Posted April 1, 2008 – When The New York Times got word a letter from the Rev. Jeremiah Wright blasting one of their reporters got out, they quickly attempted to set the record straight.
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Last week, BET.com posted a letter that Rev. Wright, Sen. Barack Obama’s former pastor, sent to the paper almost a year ago, lighting up The Times journalist for focusing on him supposedly being “disinvited” to the event where Obama announced his presidency instead of highlighting the positive role he’d played in Obama’s life. He went on to say the reporter lied to his face, and called the paper’s editor a “sensationalist.”
The New York Times recently decided to circulate its own letter, defending the paper, the article and the journalist in question, Jodi Kantor.
In the letter (complete with article links) written by Richard Stevenson, a political editor at the paper, he combats claims that Kantor lied or misrepresented herself in her dealings with Rev. Wright. In fact, Kantor, he writes, even made attempts to reach out to Rev. Wright after receiving his fiery letter, to no avail.
Go to the next page to read The Times full response to his letter (written to time.com).
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I see that you have posted Rev. Wright’s letter of a year ago to Jodi Kantor of The New York Times.
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At The Times, we generally choose to let our work speak for itself. But in this case, I’d like to add some facts to ensure that Mr. Wright’s complaints are placed in their proper context and that the dissemination of his letter now does not unfairly impugn Ms. Kantor’s work or undermine public confidence in our standards and practices.
In early March 2007, Ms. Kantor interviewed Mr. Wright, then senior pastor of Trinity United Church of Christ in Chicago, for a story about Senator Obama’s religious evolution.
During the lengthy interview, Mr. Wright told Ms. Kantor that Mr. Obama, on the night before the formal declaration of his presidential candidacy several weeks earlier, had canceled an invitation for Mr. Wright to speak at the event. Since Mr. Obama’s decision to disinvite Mr. Wright was clearly news – and because word of it was beginning to get around – we decided to publish a news story (http://www.nytimes.com/2007/03/06/us/politics/06obama.html)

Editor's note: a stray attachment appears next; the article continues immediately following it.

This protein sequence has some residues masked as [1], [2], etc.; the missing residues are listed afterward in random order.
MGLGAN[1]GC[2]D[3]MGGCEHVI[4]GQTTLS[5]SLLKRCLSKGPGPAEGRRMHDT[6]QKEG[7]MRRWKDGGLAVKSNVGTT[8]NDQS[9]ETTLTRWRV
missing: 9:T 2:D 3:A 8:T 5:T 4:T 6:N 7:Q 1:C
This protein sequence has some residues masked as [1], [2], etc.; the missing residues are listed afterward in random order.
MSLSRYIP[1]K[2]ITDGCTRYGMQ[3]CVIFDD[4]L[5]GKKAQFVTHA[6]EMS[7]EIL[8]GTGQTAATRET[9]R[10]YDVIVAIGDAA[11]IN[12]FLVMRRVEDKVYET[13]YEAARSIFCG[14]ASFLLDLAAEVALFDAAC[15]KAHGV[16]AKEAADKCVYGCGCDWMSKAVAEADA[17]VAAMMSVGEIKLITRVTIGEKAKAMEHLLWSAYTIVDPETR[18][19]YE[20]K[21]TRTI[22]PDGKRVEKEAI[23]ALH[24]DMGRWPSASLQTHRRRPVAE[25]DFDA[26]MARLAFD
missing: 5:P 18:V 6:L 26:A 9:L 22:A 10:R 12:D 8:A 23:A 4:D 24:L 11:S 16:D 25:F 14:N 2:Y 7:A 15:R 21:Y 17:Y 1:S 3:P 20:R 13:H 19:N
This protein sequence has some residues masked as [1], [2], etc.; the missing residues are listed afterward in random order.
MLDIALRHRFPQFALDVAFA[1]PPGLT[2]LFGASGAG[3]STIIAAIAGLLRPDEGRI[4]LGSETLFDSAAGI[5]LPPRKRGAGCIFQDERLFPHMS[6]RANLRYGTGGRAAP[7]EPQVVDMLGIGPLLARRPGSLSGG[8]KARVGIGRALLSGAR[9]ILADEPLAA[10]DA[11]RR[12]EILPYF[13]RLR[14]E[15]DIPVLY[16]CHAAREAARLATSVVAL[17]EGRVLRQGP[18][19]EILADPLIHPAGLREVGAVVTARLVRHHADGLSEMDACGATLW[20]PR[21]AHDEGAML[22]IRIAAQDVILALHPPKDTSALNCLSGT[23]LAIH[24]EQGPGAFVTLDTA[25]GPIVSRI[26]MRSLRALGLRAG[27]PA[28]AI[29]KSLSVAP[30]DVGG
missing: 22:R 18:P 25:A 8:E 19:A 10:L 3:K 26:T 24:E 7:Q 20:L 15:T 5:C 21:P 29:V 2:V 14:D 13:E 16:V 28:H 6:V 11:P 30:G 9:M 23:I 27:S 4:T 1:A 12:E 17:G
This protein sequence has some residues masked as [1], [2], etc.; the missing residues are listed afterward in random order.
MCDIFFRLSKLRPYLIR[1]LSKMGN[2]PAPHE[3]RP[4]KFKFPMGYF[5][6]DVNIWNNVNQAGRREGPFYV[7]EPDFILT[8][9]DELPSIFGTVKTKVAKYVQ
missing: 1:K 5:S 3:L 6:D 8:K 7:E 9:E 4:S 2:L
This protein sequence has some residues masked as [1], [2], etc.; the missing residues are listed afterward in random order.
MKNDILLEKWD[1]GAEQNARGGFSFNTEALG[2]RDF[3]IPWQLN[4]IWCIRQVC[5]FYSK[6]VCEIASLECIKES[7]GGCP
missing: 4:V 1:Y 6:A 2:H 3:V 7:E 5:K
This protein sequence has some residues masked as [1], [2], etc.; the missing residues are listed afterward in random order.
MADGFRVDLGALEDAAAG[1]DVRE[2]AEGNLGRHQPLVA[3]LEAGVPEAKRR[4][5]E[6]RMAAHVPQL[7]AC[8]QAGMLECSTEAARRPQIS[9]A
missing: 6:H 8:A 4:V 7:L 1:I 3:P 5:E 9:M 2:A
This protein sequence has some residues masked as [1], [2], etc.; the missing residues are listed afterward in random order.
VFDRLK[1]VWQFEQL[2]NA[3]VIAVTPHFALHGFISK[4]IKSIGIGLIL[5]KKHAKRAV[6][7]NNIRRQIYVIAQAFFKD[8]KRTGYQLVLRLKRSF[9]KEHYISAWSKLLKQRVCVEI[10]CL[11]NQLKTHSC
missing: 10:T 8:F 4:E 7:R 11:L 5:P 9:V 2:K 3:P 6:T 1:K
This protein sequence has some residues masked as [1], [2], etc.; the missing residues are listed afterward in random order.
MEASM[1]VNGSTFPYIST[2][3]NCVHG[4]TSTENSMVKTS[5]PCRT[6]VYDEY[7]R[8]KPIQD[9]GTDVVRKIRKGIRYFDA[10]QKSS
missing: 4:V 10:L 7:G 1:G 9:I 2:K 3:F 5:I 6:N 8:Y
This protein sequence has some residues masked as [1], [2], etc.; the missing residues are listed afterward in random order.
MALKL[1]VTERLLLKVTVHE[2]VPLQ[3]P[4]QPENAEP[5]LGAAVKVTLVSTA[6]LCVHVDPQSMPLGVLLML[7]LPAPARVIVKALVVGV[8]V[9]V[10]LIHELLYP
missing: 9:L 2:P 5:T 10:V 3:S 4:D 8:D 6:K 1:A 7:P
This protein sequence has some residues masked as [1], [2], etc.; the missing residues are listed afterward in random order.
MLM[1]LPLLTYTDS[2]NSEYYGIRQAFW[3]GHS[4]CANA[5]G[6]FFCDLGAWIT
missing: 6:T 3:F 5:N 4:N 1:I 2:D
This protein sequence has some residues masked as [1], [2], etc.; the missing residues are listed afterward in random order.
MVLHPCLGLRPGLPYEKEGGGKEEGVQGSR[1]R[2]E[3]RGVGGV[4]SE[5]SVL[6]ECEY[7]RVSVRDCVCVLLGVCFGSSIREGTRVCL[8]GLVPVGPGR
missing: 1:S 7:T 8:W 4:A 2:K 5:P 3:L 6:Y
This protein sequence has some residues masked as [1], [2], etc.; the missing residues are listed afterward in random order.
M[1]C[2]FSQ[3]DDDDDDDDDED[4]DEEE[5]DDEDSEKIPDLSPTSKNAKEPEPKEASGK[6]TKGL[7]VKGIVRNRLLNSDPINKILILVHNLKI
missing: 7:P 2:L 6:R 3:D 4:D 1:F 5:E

about it right away. Ms. Kantor called Mr. Wright back and spoke to him to fact check the article before it was published.
Mr. Wright wrote his letter to Ms. Kantor several days later. He did not respond to subsequent attempts by Ms. Kantor to reach him. The following month, when the reporting and editing on it was complete, we published a much longer story about Senator Obama’s faith, including a full account of Mr. Wright’s influence on him, incorporating considerable material from the interview.
Ms. Kantor conducted herself professionally and honestly throughout her dealings with Mr. Wright. She did what any journalist would do: She brought the news he conveyed during the interview to the attention of her editors, including me. We decided to do what a newspaper does: to present that news to our readers, accurately, fairly and as quickly as possible. Ms. Kantor in no way misrepresented the nature or purpose of the interview; as soon as it was ready for publication, we published exactly the longer story we told Mr. Wright we were working on and that he referred to in his letter.
Putting aside the question of why a letter that is more than a year old is suddenly getting new circulation, it is worth noting that at no time has Mr. Wright challenged the accuracy of either story written by Ms. Kantor – both of which, given the events of the last several weeks, seem remarkably prescient about the potential political peril in the Obama-Wright relationship.
Richard W. Stevenson
The New York Times
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